The Sick Days

Being sick really sucks.
I missed work, missed the beautiful weekend weather, missed an improtant meeting for my friend’s wedding party next Saturday, and also missed having my sister over for the weekend. So that made me think that being sick really really sucks.
But then my best friend came over with homemade cream stew and shoga-yu (a ginger drink that warms up your body like no other). We call this O-mi-mai (お見舞い) in Japanese, to visit someone who is not well. And usually in Japan, when you visit someone it’s considered polite to bring something with you.
Needless to say, this cheered me up quite a bit. I’m definitely feeling very lucky that I have such a good friend close by. And even though my runny nose and cough still hasn’t gone away, I’m ready to start the new week at work tomorrow.
With a mask, of course. x

The Picnic at Shinjuku Gyoen

Ever since I got my hands on this fabulous picnic blanket, I’ve been a picnic addict!
So last Saturday, my bff and I had a picnic at Shinjuku Gyoen National Garden. The great thing is that she just moved into my neighborhood (whoop whoop!) so we just met up at the corner of the street and walked to the park together. I love that we can do that now!
We stopped by Freshness Burger to grab lunch for our picnic. Have you tried their vegetable burgers? They are so good. They have a bean burger and a mushroom burger and I am SO happy they are back on the menu. I think they are popular among non-vegetarians, too. This time I went with the mushroom burger set.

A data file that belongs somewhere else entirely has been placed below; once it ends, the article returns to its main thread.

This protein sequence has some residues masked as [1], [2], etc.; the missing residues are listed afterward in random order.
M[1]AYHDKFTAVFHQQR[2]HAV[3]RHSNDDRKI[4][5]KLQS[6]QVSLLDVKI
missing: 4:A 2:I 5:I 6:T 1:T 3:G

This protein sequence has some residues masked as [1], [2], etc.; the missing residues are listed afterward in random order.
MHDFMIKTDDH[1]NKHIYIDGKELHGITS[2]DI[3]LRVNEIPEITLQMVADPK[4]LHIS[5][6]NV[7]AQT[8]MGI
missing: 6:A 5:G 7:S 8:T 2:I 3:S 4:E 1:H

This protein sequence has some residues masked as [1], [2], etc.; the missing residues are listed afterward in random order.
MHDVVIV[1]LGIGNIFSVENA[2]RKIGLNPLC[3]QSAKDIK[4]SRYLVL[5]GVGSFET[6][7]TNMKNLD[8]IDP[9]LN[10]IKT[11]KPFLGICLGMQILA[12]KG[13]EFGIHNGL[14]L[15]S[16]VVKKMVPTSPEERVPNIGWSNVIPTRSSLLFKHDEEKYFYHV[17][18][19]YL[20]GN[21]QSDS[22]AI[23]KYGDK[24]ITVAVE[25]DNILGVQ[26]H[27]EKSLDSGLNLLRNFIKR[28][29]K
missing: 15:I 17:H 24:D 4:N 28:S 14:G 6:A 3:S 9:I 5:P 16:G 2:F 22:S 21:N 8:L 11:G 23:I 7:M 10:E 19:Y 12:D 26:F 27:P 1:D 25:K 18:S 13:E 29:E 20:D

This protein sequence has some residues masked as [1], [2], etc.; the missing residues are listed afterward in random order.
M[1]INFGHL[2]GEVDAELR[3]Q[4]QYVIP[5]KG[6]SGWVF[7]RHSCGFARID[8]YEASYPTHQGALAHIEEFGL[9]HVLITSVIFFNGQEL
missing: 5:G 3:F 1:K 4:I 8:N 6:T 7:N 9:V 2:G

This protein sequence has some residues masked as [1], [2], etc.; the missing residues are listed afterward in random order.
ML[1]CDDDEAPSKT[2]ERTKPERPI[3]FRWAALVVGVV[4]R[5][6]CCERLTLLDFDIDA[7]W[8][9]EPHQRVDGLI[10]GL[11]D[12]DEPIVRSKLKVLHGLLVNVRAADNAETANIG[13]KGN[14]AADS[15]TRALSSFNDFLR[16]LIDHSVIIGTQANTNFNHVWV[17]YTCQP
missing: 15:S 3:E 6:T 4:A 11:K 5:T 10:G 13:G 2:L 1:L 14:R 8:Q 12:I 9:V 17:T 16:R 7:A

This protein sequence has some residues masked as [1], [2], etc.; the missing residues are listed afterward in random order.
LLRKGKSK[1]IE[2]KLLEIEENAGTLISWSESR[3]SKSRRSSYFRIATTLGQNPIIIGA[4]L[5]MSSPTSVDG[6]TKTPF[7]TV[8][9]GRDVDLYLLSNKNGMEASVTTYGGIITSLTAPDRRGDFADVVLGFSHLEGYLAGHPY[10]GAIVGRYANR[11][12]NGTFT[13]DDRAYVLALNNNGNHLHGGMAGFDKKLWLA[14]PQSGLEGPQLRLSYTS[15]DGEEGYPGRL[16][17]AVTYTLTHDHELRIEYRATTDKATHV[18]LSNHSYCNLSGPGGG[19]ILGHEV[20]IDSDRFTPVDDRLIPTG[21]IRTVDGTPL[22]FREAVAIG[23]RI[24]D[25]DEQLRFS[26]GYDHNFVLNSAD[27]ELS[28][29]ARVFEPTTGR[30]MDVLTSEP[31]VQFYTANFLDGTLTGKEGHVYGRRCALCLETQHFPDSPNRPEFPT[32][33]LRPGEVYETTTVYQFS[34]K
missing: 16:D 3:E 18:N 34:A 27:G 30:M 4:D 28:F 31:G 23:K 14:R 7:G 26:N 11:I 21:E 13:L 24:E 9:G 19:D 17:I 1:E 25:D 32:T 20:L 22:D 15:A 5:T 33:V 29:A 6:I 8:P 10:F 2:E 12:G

We spent the whole afternoon just laying around and relaxing. There were a lot of families with children also doing the same thing and we ended up chatting with a few of the little people. So cute. All in all it was a great afternoon, especially since the typhoon came and it was all rain the following two days.
Do you have a favorite picnic spot? x

The Blueberry Kakigori

Kakigori, which is what we call shaved ice, is my favorite summer dessert. Cold and refreshing, it just hits the spot during our hot and humid summers in Tokyo. I could eat this morning, noon, and night.
Well, if the blueberry picking didn’t tempt you enough to go to the blueberry farm Myrtille Moriyama (ミルティーユ毛呂山), I’m pretty sure this will.
There was a little cafe/shop on the side of the farm called Hatofura (はとふら). They have a lovely terrace outside under a roof of grape vines. Perfect spot to enjoy the ice cream and kakigori we ordered while taking a break from blueberry picking!
The shop sold various jam, tea, and even fresh vegetables. It was one of the sweetest shops I’ve ever been inside and reminded me of the shops you see in the Anne of Green Gables movie (which, of couse, I love!).
Don’t you wish you were eating kakigori here right now? 😀
The entrance to the farm and cafe.

Handwritten menu.

Fresh vegetables for sale, too!

Couldn’t resist buying homemade jam!

Jars of herbal tea.

I love how this little shop is set up…everything looks lovely.

Blueberry Ice Cream

Blueberry Kakigori (it was delicious!!!)